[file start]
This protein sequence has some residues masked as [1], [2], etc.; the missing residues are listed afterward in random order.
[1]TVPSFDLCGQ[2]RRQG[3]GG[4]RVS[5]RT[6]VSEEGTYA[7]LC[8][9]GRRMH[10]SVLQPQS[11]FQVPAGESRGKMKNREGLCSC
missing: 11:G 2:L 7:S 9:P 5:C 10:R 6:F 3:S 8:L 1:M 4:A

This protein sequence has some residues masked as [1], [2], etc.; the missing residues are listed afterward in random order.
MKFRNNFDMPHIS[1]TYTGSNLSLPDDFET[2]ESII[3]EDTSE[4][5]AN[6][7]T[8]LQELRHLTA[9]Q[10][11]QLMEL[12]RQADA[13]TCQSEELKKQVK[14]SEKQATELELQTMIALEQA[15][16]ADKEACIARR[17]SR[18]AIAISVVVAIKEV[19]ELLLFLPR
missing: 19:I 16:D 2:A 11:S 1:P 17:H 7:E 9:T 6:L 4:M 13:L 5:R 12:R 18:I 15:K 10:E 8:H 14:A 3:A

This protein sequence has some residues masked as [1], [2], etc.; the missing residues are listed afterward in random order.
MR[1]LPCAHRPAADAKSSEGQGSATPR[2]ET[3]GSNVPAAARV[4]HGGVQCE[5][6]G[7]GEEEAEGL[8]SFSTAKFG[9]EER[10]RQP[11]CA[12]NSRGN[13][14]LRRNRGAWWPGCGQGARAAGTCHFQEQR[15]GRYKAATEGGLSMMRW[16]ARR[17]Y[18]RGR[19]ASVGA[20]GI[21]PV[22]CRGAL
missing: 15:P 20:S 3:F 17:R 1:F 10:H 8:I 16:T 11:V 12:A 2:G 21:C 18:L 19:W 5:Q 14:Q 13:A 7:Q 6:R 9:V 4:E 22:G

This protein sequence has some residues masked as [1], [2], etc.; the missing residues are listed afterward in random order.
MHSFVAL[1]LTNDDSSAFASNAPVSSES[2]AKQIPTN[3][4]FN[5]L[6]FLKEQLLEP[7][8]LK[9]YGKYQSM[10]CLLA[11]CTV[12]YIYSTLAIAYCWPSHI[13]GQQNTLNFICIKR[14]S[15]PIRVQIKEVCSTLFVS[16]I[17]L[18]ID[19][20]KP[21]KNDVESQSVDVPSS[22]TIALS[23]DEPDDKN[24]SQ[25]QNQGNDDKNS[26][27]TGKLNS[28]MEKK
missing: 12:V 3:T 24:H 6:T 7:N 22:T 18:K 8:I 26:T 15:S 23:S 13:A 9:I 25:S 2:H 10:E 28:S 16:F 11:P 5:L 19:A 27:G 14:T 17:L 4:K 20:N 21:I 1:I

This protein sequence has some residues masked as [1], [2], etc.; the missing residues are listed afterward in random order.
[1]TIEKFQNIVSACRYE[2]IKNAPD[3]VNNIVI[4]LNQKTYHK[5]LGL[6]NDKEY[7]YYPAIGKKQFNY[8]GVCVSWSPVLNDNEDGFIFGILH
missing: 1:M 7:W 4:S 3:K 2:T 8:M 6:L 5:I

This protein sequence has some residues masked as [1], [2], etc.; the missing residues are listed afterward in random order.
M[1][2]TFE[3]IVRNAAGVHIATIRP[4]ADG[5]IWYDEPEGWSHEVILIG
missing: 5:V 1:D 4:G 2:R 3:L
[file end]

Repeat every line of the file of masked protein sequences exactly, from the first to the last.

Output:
This protein sequence has some residues masked as [1], [2], etc.; the missing residues are listed afterward in random order.
[1]TVPSFDLCGQ[2]RRQG[3]GG[4]RVS[5]RT[6]VSEEGTYA[7]LC[8][9]GRRMH[10]SVLQPQS[11]FQVPAGESRGKMKNREGLCSC
missing: 11:G 2:L 7:S 9:P 5:C 10:R 6:F 3:S 8:L 1:M 4:A

This protein sequence has some residues masked as [1], [2], etc.; the missing residues are listed afterward in random order.
MKFRNNFDMPHIS[1]TYTGSNLSLPDDFET[2]ESII[3]EDTSE[4][5]AN[6][7]T[8]LQELRHLTA[9]Q[10][11]QLMEL[12]RQADA[13]TCQSEELKKQVK[14]SEKQATELELQTMIALEQA[15][16]ADKEACIARR[17]SR[18]AIAISVVVAIKEV[19]ELLLFLPR
missing: 19:I 16:D 2:A 11:S 1:P 17:H 7:E 9:T 6:L 4:M 13:L 5:R 12:R 18:I 15:K 10:E 8:H 14:A 3:A

This protein sequence has some residues masked as [1], [2], etc.; the missing residues are listed afterward in random order.
MR[1]LPCAHRPAADAKSSEGQGSATPR[2]ET[3]GSNVPAAARV[4]HGGVQCE[5][6]G[7]GEEEAEGL[8]SFSTAKFG[9]EER[10]RQP[11]CA[12]NSRGN[13][14]LRRNRGAWWPGCGQGARAAGTCHFQEQR[15]GRYKAATEGGLSMMRW[16]ARR[17]Y[18]RGR[19]ASVGA[20]GI[21]PV[22]CRGAL
missing: 15:P 20:S 3:F 17:R 1:F 10:H 8:I 16:T 11:V 12:A 2:G 21:C 18:L 19:W 5:Q 14:Q 13:A 7:Q 6:R 9:V 4:E 22:G

This protein sequence has some residues masked as [1], [2], etc.; the missing residues are listed afterward in random order.
MHSFVAL[1]LTNDDSSAFASNAPVSSES[2]AKQIPTN[3][4]FN[5]L[6]FLKEQLLEP[7][8]LK[9]YGKYQSM[10]CLLA[11]CTV[12]YIYSTLAIAYCWPSHI[13]GQQNTLNFICIKR[14]S[15]PIRVQIKEVCSTLFVS[16]I[17]L[18]ID[19][20]KP[21]KNDVESQSVDVPSS[22]TIALS[23]DEPDDKN[24]SQ[25]QNQGNDDKNS[26][27]TGKLNS[28]MEKK
missing: 12:V 3:T 24:H 6:T 7:N 22:T 18:K 8:I 26:T 15:S 23:S 13:A 9:I 25:S 2:H 10:E 28:S 16:F 11:P 5:L 19:A 27:G 14:T 17:L 4:K 20:N 21:I 1:I

This protein sequence has some residues masked as [1], [2], etc.; the missing residues are listed afterward in random order.
[1]TIEKFQNIVSACRYE[2]IKNAPD[3]VNNIVI[4]LNQKTYHK[5]LGL[6]NDKEY[7]YYPAIGKKQFNY[8]GVCVSWSPVLNDNEDGFIFGILH
missing: 1:M 7:W 4:S 3:K 2:T 8:M 6:L 5:I

This protein sequence has some residues masked as [1], [2], etc.; the missing residues are listed afterward in random order.
M[1][2]TFE[3]IVRNAAGVHIATIRP[4]ADG[5]IWYDEPEGWSHEVILIG
missing: 5:V 1:D 4:G 2:R 3:L